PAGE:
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Everything posted by exile360

  1. Absolutely Just search for any threat by name (as identified by Malwarebytes in your scan/protection log or the UI from the detection) here and there are tons more useful resources accessible from the Malwarebytes homepage (malwarebytes.com) under the Resources menu (that's where that little gem I linked to was located along with the blog that I pulled those articles from). If you ever want to kill about a good solid week or two just reading about security, threats, scams, privacy and all sorts of other techie goodness it's a great place to dive into to learn. They also update the blog regularly with the latest security news about scams, data breaches, threats/infections as well as many of the various goings-on at Malwarebytes.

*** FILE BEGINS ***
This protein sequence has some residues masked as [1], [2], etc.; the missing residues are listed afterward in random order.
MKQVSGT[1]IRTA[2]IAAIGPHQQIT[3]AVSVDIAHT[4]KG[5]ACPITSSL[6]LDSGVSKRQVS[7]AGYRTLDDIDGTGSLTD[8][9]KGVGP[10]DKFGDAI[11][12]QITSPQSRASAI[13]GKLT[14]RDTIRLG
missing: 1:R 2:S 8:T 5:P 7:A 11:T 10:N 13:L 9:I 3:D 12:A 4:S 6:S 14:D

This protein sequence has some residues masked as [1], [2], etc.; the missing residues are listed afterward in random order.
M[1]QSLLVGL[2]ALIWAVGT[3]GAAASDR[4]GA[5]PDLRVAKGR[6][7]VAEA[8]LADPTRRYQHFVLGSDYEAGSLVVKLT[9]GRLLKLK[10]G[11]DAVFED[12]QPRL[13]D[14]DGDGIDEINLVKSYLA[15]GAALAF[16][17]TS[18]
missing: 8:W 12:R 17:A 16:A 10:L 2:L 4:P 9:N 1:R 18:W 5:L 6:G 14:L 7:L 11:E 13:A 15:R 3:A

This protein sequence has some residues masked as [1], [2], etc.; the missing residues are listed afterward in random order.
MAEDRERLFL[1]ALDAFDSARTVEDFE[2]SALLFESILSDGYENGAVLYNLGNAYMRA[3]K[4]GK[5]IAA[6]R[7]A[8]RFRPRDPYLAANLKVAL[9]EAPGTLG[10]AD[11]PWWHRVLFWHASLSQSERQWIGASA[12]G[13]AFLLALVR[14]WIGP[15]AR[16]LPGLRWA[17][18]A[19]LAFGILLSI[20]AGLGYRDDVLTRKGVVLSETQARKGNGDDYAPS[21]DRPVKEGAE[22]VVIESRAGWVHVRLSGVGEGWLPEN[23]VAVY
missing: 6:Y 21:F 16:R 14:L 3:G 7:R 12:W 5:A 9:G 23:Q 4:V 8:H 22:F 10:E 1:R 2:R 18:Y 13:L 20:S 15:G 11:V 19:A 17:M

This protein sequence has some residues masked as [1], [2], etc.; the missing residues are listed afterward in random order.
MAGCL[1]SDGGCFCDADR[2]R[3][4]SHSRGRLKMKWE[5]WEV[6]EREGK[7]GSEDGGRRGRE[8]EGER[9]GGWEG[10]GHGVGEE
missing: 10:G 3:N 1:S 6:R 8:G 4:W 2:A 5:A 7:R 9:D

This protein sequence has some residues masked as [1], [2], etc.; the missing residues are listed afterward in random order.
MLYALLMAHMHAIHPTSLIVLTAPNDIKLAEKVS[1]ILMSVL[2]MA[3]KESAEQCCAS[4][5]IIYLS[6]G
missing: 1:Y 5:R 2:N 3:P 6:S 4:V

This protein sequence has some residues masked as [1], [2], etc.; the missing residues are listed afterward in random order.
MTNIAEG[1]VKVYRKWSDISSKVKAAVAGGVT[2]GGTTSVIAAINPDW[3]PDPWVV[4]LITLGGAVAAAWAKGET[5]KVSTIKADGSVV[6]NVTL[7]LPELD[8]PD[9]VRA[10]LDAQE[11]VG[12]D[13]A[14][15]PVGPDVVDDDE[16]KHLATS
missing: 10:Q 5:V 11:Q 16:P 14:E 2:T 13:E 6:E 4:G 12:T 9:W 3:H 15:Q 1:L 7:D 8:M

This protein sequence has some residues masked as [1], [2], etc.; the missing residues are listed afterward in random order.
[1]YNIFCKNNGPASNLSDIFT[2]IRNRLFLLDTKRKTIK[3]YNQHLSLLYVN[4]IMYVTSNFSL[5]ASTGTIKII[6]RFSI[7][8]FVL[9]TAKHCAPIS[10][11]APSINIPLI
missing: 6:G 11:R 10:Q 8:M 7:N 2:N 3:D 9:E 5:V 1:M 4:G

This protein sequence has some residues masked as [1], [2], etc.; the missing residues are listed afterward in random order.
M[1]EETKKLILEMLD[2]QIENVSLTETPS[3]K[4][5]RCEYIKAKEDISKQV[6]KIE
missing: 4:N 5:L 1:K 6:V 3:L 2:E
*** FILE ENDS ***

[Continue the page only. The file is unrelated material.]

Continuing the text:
2. I dug up some additional information from Malwarebytes official support portal that you should find enlightening: What is Exploit Protection Vulnerability exploits Malwarebytes Anti-Exploit protects against Applications Malwarebytes Anti-Exploit Shields Malwarebytes Anti-Exploit new user FAQ Malwarebytes Anti-Exploit vulnerability prevention details Much of that information is pretty basic, but you should be able to hopefully glean at least some useful/new info from all of it, at least that's my hope. Also, here are screenshots of all of the Exploit Protection settings tabs in Malwarebytes 3 (note that these are NOT configured to the installation defaults as I have deliberately enabled all of them save for one setting which was actually disabled a while back to correct a known issue with MS Office which prevents it from being enabled, even manually in current Malwarebytes builds):